The GBIF Integrated Publishing Toolkit (IPT) is an advanced tool for registering and publishing biodiversity data. The most important function of this tool is to take data from files, in separate files or stored in a database, and to pack them in a standardised zipped file, a so-called DarwinCore Archive (DwC-A). These zipped files can be exchanged quickly and easily online or downloaded directly. GBIF automatically extracts the DarwinCore Archives, unzips them and places the contents in the GBIF data index. The data can then be viewed, filtered, aggregated, downloaded or forwarded via the GBIF portal.

Data in the IPT

The GBIF IPT is used for three types of data:

  1. Primary biodiversity data, or "occurrence data". This concerns data about observed or collected individual species.
  2. Taxonomic checklists. Checklists are extensive files on the occurrence of certain groups of organisms in a specific area. The emphasis is on the taxonomy. Examples include "Dragonflies of the Netherlands" or "Birds of Northern Europe".
  3. Meta-data. The IPT can store a very complete package of meta-data, that is, data about occurrence or checklist data. This meta-data is stored according to a commonly used meta-data standard (Ecological Metadata Language). The meta-data can be exported in a number of different ways. If the package of meta-data is sufficiently complete, this data can even be exported in the format of a so-called "Data Paper". These Data Papers are published in various scientific journals.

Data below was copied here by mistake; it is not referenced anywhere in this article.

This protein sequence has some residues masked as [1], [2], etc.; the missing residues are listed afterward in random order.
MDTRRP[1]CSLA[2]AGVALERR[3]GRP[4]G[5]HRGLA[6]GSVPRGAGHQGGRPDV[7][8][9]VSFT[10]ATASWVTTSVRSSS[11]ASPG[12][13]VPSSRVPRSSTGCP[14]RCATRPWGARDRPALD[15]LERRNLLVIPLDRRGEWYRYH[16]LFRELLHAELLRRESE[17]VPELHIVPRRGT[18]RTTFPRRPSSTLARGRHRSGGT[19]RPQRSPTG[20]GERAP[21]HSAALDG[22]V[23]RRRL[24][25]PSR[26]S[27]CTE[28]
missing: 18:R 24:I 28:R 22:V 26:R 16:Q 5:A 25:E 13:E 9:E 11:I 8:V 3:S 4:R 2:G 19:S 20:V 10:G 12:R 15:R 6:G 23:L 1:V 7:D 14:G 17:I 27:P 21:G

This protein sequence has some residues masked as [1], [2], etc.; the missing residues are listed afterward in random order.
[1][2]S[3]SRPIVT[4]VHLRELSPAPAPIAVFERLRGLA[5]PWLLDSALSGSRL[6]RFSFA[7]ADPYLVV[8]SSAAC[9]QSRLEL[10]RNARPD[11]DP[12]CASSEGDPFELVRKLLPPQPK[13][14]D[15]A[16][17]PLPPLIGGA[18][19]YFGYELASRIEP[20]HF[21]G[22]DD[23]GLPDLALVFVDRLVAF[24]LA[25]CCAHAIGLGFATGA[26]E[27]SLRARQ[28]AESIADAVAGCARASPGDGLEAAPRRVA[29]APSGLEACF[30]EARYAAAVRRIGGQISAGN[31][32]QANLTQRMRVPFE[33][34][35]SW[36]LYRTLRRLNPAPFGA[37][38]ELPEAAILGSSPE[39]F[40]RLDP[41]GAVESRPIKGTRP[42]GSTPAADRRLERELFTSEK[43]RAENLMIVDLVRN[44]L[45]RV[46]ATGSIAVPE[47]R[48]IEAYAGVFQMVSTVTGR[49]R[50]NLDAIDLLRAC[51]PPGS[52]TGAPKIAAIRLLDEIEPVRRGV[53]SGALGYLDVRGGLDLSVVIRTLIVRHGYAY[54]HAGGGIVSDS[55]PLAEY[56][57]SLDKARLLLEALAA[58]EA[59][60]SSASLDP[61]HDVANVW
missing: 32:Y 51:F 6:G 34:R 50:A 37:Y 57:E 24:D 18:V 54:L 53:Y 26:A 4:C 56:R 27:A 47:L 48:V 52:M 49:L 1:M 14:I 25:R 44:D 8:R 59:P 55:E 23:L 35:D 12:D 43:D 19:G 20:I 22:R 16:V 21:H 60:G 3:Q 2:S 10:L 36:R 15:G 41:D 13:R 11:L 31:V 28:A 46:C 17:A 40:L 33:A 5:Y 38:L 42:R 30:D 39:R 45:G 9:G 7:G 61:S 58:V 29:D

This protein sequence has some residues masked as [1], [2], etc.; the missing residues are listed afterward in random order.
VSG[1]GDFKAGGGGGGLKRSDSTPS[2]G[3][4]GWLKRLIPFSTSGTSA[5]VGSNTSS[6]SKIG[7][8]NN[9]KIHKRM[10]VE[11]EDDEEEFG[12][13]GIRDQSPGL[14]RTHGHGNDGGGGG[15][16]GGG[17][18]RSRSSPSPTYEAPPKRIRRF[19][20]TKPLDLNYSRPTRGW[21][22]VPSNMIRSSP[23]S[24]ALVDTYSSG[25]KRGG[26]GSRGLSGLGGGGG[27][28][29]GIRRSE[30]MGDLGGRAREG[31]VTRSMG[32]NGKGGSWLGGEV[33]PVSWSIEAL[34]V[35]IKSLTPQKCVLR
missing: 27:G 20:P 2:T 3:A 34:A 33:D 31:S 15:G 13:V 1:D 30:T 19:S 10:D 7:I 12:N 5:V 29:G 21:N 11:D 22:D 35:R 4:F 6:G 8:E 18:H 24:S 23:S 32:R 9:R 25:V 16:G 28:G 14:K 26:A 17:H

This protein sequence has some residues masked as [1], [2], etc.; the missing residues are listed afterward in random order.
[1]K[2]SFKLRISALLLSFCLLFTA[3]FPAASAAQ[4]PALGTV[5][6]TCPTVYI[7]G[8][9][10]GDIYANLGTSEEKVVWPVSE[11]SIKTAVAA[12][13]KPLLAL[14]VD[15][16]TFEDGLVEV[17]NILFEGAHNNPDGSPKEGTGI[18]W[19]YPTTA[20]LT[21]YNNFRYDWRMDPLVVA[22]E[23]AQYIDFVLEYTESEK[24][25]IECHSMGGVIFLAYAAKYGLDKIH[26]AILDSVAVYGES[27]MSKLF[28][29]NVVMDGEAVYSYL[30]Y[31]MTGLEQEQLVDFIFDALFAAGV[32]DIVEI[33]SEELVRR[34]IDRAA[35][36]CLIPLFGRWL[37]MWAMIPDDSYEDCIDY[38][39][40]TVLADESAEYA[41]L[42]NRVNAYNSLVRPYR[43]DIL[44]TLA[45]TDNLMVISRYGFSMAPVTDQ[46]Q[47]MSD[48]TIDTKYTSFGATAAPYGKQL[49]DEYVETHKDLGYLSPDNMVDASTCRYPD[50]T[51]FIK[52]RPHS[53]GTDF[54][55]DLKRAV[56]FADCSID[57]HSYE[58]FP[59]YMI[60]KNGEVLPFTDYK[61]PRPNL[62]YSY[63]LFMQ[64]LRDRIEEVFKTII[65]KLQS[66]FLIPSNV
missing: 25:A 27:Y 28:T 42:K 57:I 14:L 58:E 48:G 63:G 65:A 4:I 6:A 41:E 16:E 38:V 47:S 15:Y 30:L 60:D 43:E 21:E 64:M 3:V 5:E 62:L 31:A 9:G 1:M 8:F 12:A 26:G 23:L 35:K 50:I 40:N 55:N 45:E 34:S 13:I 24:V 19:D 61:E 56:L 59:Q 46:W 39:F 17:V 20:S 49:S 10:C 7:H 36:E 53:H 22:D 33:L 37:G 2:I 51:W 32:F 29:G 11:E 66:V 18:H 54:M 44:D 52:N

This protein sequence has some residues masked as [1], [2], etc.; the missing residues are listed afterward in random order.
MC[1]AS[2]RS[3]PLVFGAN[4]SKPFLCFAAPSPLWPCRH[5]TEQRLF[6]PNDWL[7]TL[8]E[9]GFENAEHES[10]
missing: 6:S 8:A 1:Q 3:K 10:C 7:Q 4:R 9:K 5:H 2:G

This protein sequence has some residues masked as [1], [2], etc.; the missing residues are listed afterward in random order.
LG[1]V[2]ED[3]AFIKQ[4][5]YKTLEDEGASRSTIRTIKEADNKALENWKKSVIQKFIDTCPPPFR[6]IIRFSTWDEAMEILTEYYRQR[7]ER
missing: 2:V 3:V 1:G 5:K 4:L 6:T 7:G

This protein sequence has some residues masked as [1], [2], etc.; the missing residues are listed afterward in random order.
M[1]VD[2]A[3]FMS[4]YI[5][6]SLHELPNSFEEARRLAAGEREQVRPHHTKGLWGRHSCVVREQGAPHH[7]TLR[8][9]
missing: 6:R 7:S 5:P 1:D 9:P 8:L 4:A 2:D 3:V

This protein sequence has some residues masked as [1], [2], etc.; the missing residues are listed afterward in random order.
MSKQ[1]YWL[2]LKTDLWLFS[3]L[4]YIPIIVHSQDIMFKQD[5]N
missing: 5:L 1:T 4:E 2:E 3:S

In the IPT, the meta-data can be published along with the occurrence or checklist data, or separately. If only the meta-data are online, it is still possible to find the occurrence or checklist data, but it is not possible to download them directly.

DarwinCore Archives (DwC-A)

By way of the IPT, data are stored in DarwinCore Archives (DwC-A). These zipped data packages contain:

  1. The primary occurrence or checklist data, standardised according to the DarwinCore data standard, stored in text files.
  2. The meta-data stored via the Ecological Metadata Language standard, in an XML file.
  3. A Descriptor File that states where which info is located, stored in an XML file.

These DarwinCore Archives receive a unique URL within the IPT, GBIF registers this URL and retrieves the data as soon as the IPT user indicates this should happen. The data are often immediately visible and available in the central GBIF portal.
Additional specific data can also be supplied in so-called DarwinCore Extensions, there are extensions for measurements, non-scientific species names, genetic information, etc.

Other functionalities

The IPT includes RSS feeds, presents usage statistics and has an extensive administrative module that makes it possible for the IPT to be used by multiple users, each with different privileges. Style Sheets make it possible to adapt the IPT to suit the corporate or institutional identity of the data publishing organisation.

The IPT runs on standard web servers on Windows, Linux, Unix and Apple systems.